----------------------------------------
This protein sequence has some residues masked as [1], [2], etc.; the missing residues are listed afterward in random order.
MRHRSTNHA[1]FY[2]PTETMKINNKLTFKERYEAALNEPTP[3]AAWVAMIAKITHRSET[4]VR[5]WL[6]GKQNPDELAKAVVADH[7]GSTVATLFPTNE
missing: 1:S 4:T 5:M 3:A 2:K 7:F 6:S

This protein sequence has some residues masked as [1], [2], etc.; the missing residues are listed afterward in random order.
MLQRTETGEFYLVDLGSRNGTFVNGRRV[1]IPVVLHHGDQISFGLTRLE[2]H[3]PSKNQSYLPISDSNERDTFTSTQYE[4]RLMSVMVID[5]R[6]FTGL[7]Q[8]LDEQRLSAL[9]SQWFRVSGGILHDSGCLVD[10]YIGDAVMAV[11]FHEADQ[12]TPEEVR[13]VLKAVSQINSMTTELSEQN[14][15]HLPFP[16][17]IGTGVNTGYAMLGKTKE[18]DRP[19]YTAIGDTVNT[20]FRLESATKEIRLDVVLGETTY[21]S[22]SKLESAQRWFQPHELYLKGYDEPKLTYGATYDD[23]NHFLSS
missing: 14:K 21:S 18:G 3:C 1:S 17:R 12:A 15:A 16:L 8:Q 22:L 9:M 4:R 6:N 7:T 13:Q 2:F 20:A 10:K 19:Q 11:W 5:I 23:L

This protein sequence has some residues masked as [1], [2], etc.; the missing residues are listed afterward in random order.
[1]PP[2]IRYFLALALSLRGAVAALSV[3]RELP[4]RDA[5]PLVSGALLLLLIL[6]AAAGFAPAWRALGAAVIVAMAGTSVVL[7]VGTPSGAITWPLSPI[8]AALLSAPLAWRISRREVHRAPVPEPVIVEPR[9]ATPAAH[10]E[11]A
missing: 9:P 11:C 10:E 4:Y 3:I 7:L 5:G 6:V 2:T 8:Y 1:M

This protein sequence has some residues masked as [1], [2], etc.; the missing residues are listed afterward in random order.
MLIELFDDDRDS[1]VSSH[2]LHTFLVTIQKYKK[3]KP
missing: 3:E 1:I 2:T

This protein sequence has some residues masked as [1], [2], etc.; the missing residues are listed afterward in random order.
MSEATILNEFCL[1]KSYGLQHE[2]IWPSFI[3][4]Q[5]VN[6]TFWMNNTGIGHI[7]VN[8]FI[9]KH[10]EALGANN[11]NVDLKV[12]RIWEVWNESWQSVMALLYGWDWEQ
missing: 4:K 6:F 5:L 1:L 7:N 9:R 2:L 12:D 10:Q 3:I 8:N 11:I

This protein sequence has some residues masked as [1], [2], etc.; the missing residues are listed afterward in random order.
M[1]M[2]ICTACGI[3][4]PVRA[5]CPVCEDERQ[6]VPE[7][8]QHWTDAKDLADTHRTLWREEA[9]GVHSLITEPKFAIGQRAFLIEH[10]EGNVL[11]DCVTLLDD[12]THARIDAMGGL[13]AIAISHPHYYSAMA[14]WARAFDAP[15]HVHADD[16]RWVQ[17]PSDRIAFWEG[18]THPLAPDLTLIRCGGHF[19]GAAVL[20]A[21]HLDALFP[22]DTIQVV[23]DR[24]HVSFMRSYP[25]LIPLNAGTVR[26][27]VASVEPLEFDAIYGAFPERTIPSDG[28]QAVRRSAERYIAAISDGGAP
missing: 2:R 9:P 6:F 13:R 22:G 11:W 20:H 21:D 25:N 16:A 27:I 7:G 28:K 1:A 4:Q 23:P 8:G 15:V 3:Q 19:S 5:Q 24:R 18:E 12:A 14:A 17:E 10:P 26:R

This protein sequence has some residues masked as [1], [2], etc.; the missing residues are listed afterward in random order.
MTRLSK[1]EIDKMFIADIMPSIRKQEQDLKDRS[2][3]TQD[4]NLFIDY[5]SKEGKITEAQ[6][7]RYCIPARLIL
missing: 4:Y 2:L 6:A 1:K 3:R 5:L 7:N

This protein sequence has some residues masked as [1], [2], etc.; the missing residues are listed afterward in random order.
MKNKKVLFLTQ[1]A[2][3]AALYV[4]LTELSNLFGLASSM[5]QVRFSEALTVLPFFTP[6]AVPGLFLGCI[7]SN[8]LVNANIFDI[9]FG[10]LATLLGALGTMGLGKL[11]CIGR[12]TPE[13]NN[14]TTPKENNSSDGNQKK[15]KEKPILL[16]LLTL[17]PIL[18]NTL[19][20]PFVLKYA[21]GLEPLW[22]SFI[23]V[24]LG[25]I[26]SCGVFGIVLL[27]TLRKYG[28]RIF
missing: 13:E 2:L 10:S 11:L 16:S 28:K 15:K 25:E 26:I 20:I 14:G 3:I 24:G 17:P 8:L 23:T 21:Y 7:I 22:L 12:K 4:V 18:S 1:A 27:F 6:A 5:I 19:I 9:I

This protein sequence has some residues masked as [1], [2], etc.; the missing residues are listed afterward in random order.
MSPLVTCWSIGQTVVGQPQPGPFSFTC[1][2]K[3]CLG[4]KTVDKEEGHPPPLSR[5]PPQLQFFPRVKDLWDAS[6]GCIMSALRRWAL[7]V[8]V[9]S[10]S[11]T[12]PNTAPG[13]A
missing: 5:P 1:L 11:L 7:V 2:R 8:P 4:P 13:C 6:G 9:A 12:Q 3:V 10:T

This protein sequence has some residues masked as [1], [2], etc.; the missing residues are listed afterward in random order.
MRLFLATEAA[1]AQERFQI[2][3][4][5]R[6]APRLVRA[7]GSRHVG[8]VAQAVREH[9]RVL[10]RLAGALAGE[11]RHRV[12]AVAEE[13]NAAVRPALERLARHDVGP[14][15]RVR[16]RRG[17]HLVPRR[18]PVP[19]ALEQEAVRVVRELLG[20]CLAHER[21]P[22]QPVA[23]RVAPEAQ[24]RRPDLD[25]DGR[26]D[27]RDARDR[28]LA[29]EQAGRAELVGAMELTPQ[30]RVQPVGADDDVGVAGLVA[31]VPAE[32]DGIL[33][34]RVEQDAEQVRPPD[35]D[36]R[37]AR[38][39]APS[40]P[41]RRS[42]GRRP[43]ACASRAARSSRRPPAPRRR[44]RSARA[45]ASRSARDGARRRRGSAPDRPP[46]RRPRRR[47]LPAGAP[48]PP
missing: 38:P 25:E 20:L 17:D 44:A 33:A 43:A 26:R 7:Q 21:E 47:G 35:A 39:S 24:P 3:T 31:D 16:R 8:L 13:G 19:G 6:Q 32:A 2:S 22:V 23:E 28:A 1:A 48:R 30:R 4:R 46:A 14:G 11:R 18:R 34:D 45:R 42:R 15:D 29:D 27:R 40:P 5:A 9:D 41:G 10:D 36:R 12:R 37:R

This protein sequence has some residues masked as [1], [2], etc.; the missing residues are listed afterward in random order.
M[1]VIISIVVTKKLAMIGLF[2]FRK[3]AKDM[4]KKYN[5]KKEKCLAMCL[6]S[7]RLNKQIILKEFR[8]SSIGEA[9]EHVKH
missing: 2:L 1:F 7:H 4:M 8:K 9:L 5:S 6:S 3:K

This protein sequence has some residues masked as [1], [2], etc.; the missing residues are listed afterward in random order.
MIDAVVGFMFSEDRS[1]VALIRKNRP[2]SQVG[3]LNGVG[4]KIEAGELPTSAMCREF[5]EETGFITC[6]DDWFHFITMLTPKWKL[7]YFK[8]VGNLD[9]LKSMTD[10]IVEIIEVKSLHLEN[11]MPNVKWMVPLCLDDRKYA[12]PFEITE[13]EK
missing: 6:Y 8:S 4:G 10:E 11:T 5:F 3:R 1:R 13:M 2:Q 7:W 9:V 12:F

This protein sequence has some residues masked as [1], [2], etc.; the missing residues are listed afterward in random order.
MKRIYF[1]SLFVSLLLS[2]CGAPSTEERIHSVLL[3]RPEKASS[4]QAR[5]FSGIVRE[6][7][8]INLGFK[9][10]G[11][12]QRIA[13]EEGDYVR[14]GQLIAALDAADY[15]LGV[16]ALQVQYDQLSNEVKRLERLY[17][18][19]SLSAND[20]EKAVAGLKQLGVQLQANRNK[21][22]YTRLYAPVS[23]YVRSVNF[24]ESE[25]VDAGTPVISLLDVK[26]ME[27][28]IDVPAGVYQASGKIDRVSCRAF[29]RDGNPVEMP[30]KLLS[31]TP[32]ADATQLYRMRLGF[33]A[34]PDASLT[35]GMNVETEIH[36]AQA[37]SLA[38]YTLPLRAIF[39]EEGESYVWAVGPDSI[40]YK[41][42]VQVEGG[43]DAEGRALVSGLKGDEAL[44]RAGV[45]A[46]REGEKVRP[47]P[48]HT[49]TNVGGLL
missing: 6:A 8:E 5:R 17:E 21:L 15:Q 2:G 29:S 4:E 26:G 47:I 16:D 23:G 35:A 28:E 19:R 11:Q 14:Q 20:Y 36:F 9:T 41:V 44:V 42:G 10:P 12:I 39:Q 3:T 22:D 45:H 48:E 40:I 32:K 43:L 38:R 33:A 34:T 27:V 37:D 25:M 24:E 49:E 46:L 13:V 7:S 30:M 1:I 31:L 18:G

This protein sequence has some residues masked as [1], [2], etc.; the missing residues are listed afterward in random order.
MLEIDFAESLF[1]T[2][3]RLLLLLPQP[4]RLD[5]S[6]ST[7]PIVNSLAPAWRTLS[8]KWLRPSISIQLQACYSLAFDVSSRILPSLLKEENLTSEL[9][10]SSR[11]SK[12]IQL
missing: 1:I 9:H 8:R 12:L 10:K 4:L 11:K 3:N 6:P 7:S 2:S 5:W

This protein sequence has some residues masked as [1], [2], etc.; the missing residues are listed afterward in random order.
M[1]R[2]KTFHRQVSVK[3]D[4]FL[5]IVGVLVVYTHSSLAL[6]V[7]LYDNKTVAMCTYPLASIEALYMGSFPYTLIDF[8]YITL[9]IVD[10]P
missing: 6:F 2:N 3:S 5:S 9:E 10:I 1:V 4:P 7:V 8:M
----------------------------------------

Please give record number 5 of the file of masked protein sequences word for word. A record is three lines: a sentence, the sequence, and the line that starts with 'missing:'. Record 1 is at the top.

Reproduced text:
This protein sequence has some residues masked as [1], [2], etc.; the missing residues are listed afterward in random order.
MSEATILNEFCL[1]KSYGLQHE[2]IWPSFI[3][4]Q[5]VN[6]TFWMNNTGIGHI[7]VN[8]FI[9]KH[10]EALGANN[11]NVDLKV[12]RIWEVWNESWQSVMALLYGWDWEQ
missing: 4:K 6:F 5:L 1:L 7:N 9:R 2:L 12:D 10:Q 3:I 8:N 11:I